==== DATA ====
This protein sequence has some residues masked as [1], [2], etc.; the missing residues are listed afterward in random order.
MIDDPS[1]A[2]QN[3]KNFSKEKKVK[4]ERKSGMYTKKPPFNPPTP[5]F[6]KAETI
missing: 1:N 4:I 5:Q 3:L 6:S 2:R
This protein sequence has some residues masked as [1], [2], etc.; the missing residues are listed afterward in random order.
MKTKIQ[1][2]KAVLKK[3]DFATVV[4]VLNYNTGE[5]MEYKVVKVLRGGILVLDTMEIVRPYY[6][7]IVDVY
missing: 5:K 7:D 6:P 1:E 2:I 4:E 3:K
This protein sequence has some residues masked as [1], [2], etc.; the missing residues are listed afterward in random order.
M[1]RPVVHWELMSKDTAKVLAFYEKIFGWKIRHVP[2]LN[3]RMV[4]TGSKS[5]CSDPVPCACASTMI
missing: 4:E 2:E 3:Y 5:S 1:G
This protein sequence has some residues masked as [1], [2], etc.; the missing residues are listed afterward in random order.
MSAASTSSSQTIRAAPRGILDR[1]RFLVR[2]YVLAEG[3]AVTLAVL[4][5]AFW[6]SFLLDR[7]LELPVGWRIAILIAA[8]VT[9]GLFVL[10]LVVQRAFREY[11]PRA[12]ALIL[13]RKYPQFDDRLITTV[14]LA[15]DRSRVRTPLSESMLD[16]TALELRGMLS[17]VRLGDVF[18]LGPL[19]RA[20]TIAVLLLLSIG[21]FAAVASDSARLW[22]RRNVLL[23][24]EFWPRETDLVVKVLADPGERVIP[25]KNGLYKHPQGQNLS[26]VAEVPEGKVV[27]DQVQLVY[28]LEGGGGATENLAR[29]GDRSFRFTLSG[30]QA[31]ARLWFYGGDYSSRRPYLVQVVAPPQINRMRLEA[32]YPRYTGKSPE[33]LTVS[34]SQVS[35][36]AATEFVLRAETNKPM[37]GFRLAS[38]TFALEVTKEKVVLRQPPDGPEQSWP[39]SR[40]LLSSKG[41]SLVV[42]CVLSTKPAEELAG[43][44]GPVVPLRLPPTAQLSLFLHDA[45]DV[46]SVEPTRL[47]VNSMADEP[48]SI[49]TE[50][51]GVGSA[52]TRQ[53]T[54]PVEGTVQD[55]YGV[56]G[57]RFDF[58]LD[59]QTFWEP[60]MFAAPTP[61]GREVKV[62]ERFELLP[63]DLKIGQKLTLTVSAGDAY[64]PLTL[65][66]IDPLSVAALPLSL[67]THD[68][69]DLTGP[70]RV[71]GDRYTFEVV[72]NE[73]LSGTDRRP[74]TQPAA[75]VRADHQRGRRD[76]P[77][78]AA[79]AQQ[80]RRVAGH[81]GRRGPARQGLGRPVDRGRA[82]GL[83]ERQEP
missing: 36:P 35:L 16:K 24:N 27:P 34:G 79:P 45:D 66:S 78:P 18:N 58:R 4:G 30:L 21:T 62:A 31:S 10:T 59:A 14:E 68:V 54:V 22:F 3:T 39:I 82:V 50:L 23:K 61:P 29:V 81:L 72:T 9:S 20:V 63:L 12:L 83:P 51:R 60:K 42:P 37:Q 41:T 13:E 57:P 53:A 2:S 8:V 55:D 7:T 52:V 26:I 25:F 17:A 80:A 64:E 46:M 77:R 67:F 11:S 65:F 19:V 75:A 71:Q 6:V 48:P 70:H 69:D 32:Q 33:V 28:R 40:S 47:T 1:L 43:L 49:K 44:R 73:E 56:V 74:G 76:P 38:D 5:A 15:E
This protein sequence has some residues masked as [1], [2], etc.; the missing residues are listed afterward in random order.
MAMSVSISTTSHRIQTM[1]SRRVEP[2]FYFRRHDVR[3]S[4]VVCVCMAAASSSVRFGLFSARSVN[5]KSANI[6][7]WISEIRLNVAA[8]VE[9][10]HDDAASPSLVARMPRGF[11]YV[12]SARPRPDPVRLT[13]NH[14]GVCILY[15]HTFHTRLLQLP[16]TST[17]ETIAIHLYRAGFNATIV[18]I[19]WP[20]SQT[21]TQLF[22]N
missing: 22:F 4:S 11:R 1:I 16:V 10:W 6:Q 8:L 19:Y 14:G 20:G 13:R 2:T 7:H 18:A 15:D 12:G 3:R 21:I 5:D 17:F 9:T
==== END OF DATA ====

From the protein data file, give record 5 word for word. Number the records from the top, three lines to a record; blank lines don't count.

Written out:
This protein sequence has some residues masked as [1], [2], etc.; the missing residues are listed afterward in random order.
MAMSVSISTTSHRIQTM[1]SRRVEP[2]FYFRRHDVR[3]S[4]VVCVCMAAASSSVRFGLFSARSVN[5]KSANI[6][7]WISEIRLNVAA[8]VE[9][10]HDDAASPSLVARMPRGF[11]YV[12]SARPRPDPVRLT[13]NH[14]GVCILY[15]HTFHTRLLQLP[16]TST[17]ETIAIHLYRAGFNATIV[18]I[19]WP[20]SQT[21]TQLF[22]N
missing: 22:F 4:S 11:R 1:I 16:V 10:W 6:Q 8:L 19:Y 14:G 20:G 13:R 2:T 7:H 18:A 15:D 12:G 3:R 21:I 5:D 17:F 9:T